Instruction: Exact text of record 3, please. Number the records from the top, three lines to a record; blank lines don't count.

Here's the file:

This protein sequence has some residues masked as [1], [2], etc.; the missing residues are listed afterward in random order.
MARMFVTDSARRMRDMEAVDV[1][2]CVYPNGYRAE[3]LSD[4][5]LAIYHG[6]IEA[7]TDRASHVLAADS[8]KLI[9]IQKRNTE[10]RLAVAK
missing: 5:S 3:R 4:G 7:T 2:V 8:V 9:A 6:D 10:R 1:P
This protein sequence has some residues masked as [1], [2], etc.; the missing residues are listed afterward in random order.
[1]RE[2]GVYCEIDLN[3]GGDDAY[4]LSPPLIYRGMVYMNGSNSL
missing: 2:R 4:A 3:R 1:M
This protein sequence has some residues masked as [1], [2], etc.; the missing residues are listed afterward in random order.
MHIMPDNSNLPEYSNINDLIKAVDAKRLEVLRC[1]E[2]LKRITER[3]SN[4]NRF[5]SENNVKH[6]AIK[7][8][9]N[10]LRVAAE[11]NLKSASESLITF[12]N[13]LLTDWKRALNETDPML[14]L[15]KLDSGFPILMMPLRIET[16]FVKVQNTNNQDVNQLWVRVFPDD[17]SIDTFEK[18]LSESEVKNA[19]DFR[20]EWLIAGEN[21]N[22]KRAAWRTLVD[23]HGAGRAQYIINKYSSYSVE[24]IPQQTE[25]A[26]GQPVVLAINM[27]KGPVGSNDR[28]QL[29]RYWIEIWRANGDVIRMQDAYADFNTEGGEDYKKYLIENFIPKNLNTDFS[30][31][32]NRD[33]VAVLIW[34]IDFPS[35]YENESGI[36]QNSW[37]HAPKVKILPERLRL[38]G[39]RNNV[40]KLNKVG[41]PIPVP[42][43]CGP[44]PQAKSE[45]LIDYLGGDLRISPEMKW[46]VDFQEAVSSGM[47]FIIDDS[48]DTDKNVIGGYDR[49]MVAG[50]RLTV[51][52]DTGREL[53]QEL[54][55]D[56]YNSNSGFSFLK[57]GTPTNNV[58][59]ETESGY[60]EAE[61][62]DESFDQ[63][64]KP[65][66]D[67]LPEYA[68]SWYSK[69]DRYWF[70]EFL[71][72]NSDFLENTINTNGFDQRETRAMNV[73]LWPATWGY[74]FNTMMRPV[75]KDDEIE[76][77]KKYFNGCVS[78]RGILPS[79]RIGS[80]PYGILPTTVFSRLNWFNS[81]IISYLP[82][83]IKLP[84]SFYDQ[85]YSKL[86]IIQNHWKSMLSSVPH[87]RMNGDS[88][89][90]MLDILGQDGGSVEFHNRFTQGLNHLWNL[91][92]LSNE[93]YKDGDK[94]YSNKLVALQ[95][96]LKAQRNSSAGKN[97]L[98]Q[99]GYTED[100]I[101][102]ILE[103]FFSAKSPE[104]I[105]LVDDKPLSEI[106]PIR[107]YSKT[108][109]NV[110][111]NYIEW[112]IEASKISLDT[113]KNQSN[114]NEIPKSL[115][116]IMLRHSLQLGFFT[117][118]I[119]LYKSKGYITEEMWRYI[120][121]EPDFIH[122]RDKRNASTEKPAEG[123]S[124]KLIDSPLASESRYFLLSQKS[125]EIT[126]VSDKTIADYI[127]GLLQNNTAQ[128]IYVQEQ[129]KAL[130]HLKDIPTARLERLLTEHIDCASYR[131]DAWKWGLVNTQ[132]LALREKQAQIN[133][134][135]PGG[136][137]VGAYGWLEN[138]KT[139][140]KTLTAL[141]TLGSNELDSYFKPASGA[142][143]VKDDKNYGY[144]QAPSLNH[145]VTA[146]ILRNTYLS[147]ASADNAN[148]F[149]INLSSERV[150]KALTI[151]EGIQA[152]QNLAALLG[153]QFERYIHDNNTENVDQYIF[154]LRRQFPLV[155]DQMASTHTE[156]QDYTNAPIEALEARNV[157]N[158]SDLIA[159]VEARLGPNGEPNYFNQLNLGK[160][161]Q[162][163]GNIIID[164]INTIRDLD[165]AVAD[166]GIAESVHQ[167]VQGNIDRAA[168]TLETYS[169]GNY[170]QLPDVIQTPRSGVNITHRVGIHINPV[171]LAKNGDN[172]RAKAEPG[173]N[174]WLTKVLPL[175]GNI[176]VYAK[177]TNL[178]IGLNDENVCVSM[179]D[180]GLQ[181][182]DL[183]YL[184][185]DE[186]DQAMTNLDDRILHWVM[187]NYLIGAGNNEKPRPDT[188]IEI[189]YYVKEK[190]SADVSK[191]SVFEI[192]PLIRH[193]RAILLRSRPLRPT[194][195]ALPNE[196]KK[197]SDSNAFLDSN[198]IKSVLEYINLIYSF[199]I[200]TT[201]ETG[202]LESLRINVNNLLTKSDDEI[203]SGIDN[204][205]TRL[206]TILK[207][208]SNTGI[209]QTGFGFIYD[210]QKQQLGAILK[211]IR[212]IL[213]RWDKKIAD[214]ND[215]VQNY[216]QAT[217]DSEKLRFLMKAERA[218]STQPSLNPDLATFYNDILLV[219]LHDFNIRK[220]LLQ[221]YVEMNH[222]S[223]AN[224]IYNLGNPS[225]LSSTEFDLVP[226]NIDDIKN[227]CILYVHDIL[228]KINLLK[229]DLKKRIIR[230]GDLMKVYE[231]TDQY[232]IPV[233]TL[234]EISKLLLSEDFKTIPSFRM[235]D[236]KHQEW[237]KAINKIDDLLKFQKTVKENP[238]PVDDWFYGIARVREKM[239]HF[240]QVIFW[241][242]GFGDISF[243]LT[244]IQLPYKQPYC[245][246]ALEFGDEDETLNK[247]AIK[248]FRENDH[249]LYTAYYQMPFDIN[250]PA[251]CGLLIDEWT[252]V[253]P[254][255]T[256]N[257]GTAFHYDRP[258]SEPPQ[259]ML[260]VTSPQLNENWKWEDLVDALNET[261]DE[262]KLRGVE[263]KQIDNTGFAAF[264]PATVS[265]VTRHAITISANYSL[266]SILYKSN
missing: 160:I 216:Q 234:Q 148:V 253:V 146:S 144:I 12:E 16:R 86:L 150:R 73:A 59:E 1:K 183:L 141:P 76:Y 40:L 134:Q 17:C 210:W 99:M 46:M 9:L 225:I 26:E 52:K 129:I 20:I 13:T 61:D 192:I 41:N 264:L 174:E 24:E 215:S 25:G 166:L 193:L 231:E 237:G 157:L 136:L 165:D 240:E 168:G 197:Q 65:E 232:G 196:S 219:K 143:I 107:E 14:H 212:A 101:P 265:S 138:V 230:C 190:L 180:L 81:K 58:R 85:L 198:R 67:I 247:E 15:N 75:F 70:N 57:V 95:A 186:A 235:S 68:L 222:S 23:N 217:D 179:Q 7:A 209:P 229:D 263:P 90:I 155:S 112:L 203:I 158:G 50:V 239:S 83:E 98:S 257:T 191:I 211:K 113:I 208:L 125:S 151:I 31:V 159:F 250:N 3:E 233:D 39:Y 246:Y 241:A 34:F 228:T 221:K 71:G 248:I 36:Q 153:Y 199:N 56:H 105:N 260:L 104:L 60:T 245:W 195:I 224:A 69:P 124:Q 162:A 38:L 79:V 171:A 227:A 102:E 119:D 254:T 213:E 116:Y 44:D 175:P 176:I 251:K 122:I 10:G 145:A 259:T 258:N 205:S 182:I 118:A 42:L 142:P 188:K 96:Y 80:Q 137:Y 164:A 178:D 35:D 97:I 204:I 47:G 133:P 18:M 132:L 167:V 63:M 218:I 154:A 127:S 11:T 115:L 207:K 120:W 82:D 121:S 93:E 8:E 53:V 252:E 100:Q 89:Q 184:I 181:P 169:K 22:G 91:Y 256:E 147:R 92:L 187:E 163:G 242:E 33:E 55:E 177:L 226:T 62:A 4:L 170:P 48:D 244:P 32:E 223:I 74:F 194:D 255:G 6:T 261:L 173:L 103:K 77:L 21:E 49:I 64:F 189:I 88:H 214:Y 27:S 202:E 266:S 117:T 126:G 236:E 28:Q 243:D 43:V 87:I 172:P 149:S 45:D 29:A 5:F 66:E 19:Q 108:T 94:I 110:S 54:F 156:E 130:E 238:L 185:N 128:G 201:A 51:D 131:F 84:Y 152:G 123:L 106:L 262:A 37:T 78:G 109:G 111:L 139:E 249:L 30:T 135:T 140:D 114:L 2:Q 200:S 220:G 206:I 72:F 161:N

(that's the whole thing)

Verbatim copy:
This protein sequence has some residues masked as [1], [2], etc.; the missing residues are listed afterward in random order.
MHIMPDNSNLPEYSNINDLIKAVDAKRLEVLRC[1]E[2]LKRITER[3]SN[4]NRF[5]SENNVKH[6]AIK[7][8][9]N[10]LRVAAE[11]NLKSASESLITF[12]N[13]LLTDWKRALNETDPML[14]L[15]KLDSGFPILMMPLRIET[16]FVKVQNTNNQDVNQLWVRVFPDD[17]SIDTFEK[18]LSESEVKNA[19]DFR[20]EWLIAGEN[21]N[22]KRAAWRTLVD[23]HGAGRAQYIINKYSSYSVE[24]IPQQTE[25]A[26]GQPVVLAINM[27]KGPVGSNDR[28]QL[29]RYWIEIWRANGDVIRMQDAYADFNTEGGEDYKKYLIENFIPKNLNTDFS[30][31][32]NRD[33]VAVLIW[34]IDFPS[35]YENESGI[36]QNSW[37]HAPKVKILPERLRL[38]G[39]RNNV[40]KLNKVG[41]PIPVP[42][43]CGP[44]PQAKSE[45]LIDYLGGDLRISPEMKW[46]VDFQEAVSSGM[47]FIIDDS[48]DTDKNVIGGYDR[49]MVAG[50]RLTV[51][52]DTGREL[53]QEL[54][55]D[56]YNSNSGFSFLK[57]GTPTNNV[58][59]ETESGY[60]EAE[61][62]DESFDQ[63][64]KP[65][66]D[67]LPEYA[68]SWYSK[69]DRYWF[70]EFL[71][72]NSDFLENTINTNGFDQRETRAMNV[73]LWPATWGY[74]FNTMMRPV[75]KDDEIE[76][77]KKYFNGCVS[78]RGILPS[79]RIGS[80]PYGILPTTVFSRLNWFNS[81]IISYLP[82][83]IKLP[84]SFYDQ[85]YSKL[86]IIQNHWKSMLSSVPH[87]RMNGDS[88][89][90]MLDILGQDGGSVEFHNRFTQGLNHLWNL[91][92]LSNE[93]YKDGDK[94]YSNKLVALQ[95][96]LKAQRNSSAGKN[97]L[98]Q[99]GYTED[100]I[101][102]ILE[103]FFSAKSPE[104]I[105]LVDDKPLSEI[106]PIR[107]YSKT[108][109]NV[110][111]NYIEW[112]IEASKISLDT[113]KNQSN[114]NEIPKSL[115][116]IMLRHSLQLGFFT[117][118]I[119]LYKSKGYITEEMWRYI[120][121]EPDFIH[122]RDKRNASTEKPAEG[123]S[124]KLIDSPLASESRYFLLSQKS[125]EIT[126]VSDKTIADYI[127]GLLQNNTAQ[128]IYVQEQ[129]KAL[130]HLKDIPTARLERLLTEHIDCASYR[131]DAWKWGLVNTQ[132]LALREKQAQIN[133][134][135]PGG[136][137]VGAYGWLEN[138]KT[139][140]KTLTAL[141]TLGSNELDSYFKPASGA[142][143]VKDDKNYGY[144]QAPSLNH[145]VTA[146]ILRNTYLS[147]ASADNAN[148]F[149]INLSSERV[150]KALTI[151]EGIQA[152]QNLAALLG[153]QFERYIHDNNTENVDQYIF[154]LRRQFPLV[155]DQMASTHTE[156]QDYTNAPIEALEARNV[157]N[158]SDLIA[159]VEARLGPNGEPNYFNQLNLGK[160][161]Q[162][163]GNIIID[164]INTIRDLD[165]AVAD[166]GIAESVHQ[167]VQGNIDRAA[168]TLETYS[169]GNY[170]QLPDVIQTPRSGVNITHRVGIHINPV[171]LAKNGDN[172]RAKAEPG[173]N[174]WLTKVLPL[175]GNI[176]VYAK[177]TNL[178]IGLNDENVCVSM[179]D[180]GLQ[181][182]DL[183]YL[184][185]DE[186]DQAMTNLDDRILHWVM[187]NYLIGAGNNEKPRPDT[188]IEI[189]YYVKEK[190]SADVSK[191]SVFEI[192]PLIRH[193]RAILLRSRPLRPT[194][195]ALPNE[196]KK[197]SDSNAFLDSN[198]IKSVLEYINLIYSF[199]I[200]TT[201]ETG[202]LESLRINVNNLLTKSDDEI[203]SGIDN[204][205]TRL[206]TILK[207][208]SNTGI[209]QTGFGFIYD[210]QKQQLGAILK[211]IR[212]IL[213]RWDKKIAD[214]ND[215]VQNY[216]QAT[217]DSEKLRFLMKAERA[218]STQPSLNPDLATFYNDILLV[219]LHDFNIRK[220]LLQ[221]YVEMNH[222]S[223]AN[224]IYNLGNPS[225]LSSTEFDLVP[226]NIDDIKN[227]CILYVHDIL[228]KINLLK[229]DLKKRIIR[230]GDLMKVYE[231]TDQY[232]IPV[233]TL[234]EISKLLLSEDFKTIPSFRM[235]D[236]KHQEW[237]KAINKIDDLLKFQKTVKENP[238]PVDDWFYGIARVREKM[239]HF[240]QVIFW[241][242]GFGDISF[243]LT[244]IQLPYKQPYC[245][246]ALEFGDEDETLNK[247]AIK[248]FRENDH[249]LYTAYYQMPFDIN[250]PA[251]CGLLIDEWT[252]V[253]P[254][255]T[256]N[257]GTAFHYDRP[258]SEPPQ[259]ML[260]VTSPQLNENWKWEDLVDALNET[261]DE[262]KLRGVE[263]KQIDNTGFAAF[264]PATVS[265]VTRHAITISANYSL[266]SILYKSN
missing: 160:I 216:Q 234:Q 148:V 253:V 146:S 144:I 12:E 16:R 86:L 150:R 73:A 59:E 1:K 183:L 141:P 76:Y 40:L 134:Q 17:C 210:W 99:M 46:M 9:L 225:I 26:E 52:K 129:I 20:I 13:T 61:D 192:I 41:N 264:L 174:E 24:E 215:S 25:G 166:L 193:L 231:E 237:G 157:L 136:L 165:D 240:E 168:G 197:Q 65:E 232:G 196:S 219:K 143:I 107:E 14:H 212:A 101:P 265:S 138:V 230:C 190:L 180:L 81:K 58:R 85:L 198:R 67:I 247:E 15:N 75:F 70:N 57:V 95:A 186:A 235:S 68:L 222:S 23:N 217:D 179:Q 7:A 209:P 229:D 263:P 90:I 155:S 112:L 203:I 158:G 50:V 239:S 83:E 98:S 257:T 191:I 211:K 113:I 208:L 125:S 151:I 31:V 159:F 250:N 3:E 233:D 39:Y 246:Y 241:A 34:F 228:T 221:K 71:G 248:I 36:Q 153:Y 199:N 56:H 105:N 260:L 104:L 60:T 245:W 195:I 224:A 69:P 124:Q 162:A 38:L 79:V 171:A 227:A 102:E 119:D 254:T 213:E 116:Y 44:D 175:P 176:I 251:K 122:I 10:G 145:A 259:T 258:N 205:S 182:I 118:A 42:L 142:P 188:K 96:Y 80:Q 137:Y 164:A 178:D 35:D 97:I 204:I 47:G 133:P 18:M 132:L 167:V 63:M 218:I 154:A 127:S 11:T 115:L 207:K 120:W 82:D 121:S 93:E 8:E 53:V 252:E 100:Q 89:Q 184:I 181:P 169:K 22:G 91:Y 256:E 147:R 92:L 187:E 163:G 242:E 33:E 55:E 177:L 226:T 62:A 4:L 170:P 48:D 244:P 32:E 223:I 74:F 194:D 255:G 6:T 261:L 173:L 103:K 77:L 21:E 49:I 64:F 189:I 88:H 214:Y 27:S 202:E 266:S 117:T 126:G 236:E 28:Q 243:D 43:V 87:I 172:P 149:S 45:D 29:A 5:F 66:E 19:Q 108:T 94:I 110:S 54:F 156:E 130:E 238:L 185:N 128:G 201:A 51:D 131:F 84:Y 152:G 123:L 106:L 262:A 37:T 78:G 109:G 111:L 139:E 249:L 30:T 135:T 140:D 114:L 2:Q 200:S 220:G 206:I 72:F 161:N